FAQs

Will therapy help and how do I know which therapy is right for me?

There is no simple answer to this question, people go to therapy for a range of very different reasons and may have different expectations from therapy and get different things out of it. You can discuss your reasons and expectations for therapy in your first session. There are a variety of different types of psychological therapies and it can be confusing when thinking about what type to go for. As a Counselling Psychologists, I am trained in using a range of different therapies and therapeutic models and I will try to work in a way that is most helpful for your difficulties and your needs. If you wish to access a particular type of therapy, please feel free to discuss this with me.  

What happens in the first session?

Once you make contact with me, you will be asked to attend one or more assessment sessions, where you can discuss what has brought you to therapy, your personal circumstances, hopes and expectations. This initial session(s) will provide the space for you and I to decide together whether this type of therapy is right for you and whether you wish to continue working together. It is worth keeping in mind that it can be difficult to talk about sensitive matters with a professional that you have just started working with, however this can get easier as you build a therapeutic relationship. If at the end of the assessment, you wish to find a different therapist, you can be honest about this and I will understand.

 How long will I need therapy for?

Different people choose to engage in therapy for different amounts of time. As a Counselling Psychologists I am able to offer short term and long term therapy. This is something that you can discuss together in the assessment sessions and also throughout therapy. Ultimately you are free to stop therapy whenever you like, although it is often more helpful to agree and plan an end to therapy together.

 What happens to the information I share with my therapist?

The information that you share with me in your sessions will be kept confidential. However, there may be times when a psychologist is legally obligated to share information with other professionals. This can happen if a client discloses information that places themselves or someone else at serious risk. In rare cases such as these, I will endeavour to inform you prior to breaking confidentiality.

 What is Cognitive Behavioural Therapy (CBT)?

CBT is a therapeutic approach which explores how a person’s thoughts can affect their behaviour and how they feel. Understanding how thoughts, behaviour and emotions can interact with each other can aid a person to make changes, both in the way they think about things and in the way they respond to them.

CBT is focussed on ‘here and now’ difficulties that are experienced in the present. However, CBT can also take into account how our past can shape our current thinking. A CBT practitioner takes a collaborative approach and clients may be asked to complete tasks between sessions. This type of therapeutic approach is most suitable for clients seeking short-term therapy.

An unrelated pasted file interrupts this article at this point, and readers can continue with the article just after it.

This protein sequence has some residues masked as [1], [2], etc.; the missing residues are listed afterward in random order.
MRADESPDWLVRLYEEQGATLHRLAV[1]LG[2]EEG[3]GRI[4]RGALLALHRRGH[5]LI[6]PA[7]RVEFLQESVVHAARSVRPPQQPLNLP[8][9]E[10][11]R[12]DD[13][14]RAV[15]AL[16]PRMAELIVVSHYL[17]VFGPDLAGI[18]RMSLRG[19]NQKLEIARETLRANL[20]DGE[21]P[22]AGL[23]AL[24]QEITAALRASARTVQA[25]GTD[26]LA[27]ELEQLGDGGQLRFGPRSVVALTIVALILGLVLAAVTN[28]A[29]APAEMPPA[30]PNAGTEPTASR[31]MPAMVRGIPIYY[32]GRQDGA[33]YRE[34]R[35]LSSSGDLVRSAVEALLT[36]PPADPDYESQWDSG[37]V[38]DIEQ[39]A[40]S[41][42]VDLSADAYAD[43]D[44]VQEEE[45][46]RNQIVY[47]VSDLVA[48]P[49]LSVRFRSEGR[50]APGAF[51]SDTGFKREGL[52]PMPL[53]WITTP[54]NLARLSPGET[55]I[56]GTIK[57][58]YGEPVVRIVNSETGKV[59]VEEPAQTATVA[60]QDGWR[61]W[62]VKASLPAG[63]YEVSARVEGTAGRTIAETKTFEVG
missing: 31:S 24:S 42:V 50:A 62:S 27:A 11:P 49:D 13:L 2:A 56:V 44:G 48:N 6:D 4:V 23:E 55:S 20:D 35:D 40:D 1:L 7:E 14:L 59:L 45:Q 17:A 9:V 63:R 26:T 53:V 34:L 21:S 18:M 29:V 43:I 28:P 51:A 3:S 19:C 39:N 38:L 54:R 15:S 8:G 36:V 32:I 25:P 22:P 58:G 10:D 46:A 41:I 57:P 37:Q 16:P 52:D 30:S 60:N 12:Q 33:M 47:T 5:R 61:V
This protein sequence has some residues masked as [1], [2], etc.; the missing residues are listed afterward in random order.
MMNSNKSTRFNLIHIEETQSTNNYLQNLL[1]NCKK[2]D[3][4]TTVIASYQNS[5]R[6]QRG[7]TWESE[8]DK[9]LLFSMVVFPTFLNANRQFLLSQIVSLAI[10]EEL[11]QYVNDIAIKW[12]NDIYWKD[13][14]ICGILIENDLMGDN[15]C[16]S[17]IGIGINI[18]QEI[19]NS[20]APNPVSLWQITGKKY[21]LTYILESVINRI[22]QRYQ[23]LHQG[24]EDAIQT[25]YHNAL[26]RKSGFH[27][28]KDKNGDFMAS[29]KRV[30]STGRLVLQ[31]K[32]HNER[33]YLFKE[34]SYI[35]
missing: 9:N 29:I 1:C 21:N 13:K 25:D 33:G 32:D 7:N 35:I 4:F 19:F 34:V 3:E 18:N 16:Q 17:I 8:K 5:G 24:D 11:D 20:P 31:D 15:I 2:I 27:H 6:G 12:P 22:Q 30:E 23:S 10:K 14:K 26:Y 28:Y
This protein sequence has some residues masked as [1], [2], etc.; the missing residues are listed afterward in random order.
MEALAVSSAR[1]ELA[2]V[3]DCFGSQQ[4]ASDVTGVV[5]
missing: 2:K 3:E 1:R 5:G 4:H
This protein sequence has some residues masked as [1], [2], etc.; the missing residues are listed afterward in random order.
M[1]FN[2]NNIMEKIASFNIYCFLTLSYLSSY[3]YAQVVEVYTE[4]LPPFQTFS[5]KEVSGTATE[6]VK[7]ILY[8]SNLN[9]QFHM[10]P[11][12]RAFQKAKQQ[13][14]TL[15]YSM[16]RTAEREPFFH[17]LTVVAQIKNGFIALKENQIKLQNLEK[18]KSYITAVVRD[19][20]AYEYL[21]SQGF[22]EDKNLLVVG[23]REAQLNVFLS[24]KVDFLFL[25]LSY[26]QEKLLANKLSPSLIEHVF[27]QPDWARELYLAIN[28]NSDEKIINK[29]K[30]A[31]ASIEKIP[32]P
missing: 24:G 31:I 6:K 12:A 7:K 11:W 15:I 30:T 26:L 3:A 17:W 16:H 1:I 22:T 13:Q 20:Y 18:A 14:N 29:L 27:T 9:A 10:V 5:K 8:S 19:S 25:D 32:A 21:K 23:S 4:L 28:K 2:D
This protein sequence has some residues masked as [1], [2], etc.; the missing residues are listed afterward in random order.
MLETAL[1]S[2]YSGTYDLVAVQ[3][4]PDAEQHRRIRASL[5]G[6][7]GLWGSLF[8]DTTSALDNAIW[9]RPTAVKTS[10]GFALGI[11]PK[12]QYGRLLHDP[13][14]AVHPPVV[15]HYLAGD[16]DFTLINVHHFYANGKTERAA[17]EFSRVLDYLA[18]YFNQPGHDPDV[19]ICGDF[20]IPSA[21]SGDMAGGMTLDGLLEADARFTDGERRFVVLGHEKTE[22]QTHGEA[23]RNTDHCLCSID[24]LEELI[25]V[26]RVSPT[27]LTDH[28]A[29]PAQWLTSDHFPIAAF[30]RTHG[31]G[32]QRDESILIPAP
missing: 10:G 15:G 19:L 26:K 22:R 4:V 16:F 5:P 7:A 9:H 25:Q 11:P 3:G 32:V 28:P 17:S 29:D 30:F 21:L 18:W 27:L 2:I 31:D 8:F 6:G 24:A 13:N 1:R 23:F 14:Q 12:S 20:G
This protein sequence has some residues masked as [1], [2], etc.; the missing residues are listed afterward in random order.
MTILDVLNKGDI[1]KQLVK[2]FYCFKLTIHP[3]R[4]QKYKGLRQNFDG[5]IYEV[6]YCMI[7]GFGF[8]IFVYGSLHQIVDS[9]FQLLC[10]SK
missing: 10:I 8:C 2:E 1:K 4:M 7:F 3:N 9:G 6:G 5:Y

What is Psychodynamic Therapy?

Psychodynamic therapy is a therapeutic approach which explores how the past can affect a person’s present ways of thinking/coping/relating with others in the world. The aim of psychodynamic therapy is to aid a client to gain insight and awareness into their unresolved issues which stem from their past experiences.

A psychodynamic practitioner usually adopts a non-directive stance and clients are encouraged to bring to the sessions whatever is relevant to them at that point. This type of therapy, in many cases, is most suitable for clients seeking long-term therapy (longer than six weeks).

 What is Person-Centred Therapy?

Person-centred therapy is a therapeutic approach which aims to value a client’s experience in a non-judgemental and empathic way. A goal of person-centred therapy is to aid the client to reach their full potential.
Person-centred therapy neither specifically focuses on the past or present, instead it allows the client to turn the focus on what is important to them. A person-centred practitioner takes a non-directive role and clients are valued as the director and expert of their own experience. This type of therapy can be appropriate for both short-term and
long-term therapy.

 What is Mindfulness?

The aim of mindfulness is to connect the mind to the present moment, paying attention to present thoughts, feelings and sensations, which may have been previously out of awareness. In doing so it moves the attention away from the past and future. Mindfulness can also be used as a way to approach everyday events and the more one practices grounding their mind in the present moment, the easier it becomes. Mindfulness comes from eastern philosophies and is rooted in meditation practices.

A practitioner of mindfulness would facilitate clients in their meditation, providing gentle and non-judgemental guidance. This type of therapeutic practice can be appropriate for both short-term and long-term therapy.

 How do I pay?

You can pay for each session by cash or cheque at the end of the session. You will be given a receipt if you require one.